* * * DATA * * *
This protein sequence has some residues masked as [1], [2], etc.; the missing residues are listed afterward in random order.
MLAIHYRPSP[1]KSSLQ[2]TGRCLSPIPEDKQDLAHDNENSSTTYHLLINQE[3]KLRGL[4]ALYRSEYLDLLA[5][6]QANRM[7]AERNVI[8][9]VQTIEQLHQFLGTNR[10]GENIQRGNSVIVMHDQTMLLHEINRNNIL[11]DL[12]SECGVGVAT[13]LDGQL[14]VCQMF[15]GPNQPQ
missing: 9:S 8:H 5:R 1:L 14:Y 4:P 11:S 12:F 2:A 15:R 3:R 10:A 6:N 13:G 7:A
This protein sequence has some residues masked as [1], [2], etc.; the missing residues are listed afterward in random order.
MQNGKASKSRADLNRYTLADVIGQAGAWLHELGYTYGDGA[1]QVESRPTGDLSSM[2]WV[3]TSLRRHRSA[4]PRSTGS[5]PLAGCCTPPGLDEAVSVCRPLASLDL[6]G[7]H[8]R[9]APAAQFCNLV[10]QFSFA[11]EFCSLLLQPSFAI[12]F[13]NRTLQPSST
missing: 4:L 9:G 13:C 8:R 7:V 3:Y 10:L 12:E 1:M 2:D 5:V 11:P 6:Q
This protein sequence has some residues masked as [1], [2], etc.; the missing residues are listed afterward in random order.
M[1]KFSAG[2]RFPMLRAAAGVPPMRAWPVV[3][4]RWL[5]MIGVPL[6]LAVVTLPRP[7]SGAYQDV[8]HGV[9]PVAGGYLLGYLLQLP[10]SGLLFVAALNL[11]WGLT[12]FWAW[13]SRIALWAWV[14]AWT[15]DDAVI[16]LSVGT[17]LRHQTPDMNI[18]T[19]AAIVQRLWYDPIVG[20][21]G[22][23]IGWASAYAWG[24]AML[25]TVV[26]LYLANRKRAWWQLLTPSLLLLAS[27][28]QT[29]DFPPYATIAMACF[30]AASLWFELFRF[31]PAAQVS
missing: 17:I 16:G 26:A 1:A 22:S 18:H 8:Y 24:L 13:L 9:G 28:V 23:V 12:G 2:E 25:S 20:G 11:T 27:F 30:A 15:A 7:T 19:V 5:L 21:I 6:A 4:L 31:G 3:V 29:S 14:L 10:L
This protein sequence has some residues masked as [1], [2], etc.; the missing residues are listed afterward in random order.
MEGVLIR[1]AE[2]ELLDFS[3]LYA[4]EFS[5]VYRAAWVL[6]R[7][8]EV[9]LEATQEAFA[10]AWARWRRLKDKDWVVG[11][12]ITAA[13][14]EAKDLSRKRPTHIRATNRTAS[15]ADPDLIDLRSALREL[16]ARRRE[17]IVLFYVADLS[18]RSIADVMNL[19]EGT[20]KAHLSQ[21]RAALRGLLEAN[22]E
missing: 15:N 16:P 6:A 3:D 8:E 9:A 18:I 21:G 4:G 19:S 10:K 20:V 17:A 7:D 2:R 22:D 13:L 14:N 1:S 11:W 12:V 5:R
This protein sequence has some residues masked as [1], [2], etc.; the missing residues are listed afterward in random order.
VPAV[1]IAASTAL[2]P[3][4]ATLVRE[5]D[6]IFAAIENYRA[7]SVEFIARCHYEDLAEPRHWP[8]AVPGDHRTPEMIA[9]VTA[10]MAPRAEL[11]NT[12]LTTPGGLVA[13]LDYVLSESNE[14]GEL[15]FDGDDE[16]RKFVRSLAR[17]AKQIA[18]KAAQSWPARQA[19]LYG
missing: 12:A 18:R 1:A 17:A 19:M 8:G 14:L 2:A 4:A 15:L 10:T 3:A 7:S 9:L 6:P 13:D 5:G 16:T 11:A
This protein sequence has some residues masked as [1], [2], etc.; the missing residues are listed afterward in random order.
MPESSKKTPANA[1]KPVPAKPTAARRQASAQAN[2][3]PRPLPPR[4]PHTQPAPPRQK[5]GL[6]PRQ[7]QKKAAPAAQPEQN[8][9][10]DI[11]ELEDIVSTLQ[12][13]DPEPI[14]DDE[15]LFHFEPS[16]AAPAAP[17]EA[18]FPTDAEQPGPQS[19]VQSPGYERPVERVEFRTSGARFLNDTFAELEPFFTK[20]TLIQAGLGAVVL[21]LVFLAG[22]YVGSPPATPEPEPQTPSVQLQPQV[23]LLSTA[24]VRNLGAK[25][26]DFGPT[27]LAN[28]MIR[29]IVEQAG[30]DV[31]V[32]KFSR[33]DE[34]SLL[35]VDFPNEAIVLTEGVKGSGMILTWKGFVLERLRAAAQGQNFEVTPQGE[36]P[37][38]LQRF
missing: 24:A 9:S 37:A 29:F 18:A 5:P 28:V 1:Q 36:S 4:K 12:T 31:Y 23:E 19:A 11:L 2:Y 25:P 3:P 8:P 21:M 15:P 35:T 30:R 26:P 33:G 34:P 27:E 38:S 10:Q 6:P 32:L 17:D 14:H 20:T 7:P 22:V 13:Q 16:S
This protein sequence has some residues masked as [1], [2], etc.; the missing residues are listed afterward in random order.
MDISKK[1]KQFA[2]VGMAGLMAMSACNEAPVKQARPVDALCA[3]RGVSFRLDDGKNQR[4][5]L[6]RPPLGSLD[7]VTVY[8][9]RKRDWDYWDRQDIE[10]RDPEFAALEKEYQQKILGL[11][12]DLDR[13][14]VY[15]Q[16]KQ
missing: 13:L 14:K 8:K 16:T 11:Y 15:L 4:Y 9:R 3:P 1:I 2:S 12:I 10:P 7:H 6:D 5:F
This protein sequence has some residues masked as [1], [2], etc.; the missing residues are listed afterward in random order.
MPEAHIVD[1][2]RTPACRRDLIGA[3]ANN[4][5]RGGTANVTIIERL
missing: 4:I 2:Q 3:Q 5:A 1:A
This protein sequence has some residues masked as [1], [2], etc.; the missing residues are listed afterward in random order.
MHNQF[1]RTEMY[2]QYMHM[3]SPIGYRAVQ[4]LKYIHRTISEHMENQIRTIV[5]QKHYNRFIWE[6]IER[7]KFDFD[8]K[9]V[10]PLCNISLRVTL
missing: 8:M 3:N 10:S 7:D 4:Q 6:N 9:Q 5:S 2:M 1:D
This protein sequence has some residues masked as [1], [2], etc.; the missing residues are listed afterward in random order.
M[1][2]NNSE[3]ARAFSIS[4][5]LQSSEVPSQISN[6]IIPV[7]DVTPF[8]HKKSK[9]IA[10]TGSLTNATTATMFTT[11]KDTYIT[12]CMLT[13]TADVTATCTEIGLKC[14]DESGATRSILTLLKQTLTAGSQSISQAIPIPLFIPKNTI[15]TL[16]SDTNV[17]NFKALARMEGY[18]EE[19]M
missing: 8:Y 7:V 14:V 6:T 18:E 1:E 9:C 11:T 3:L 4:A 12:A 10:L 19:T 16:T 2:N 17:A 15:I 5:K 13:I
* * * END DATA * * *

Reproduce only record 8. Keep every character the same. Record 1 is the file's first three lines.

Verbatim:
This protein sequence has some residues masked as [1], [2], etc.; the missing residues are listed afterward in random order.
MPEAHIVD[1][2]RTPACRRDLIGA[3]ANN[4][5]RGGTANVTIIERL
missing: 4:I 2:Q 3:Q 5:A 1:A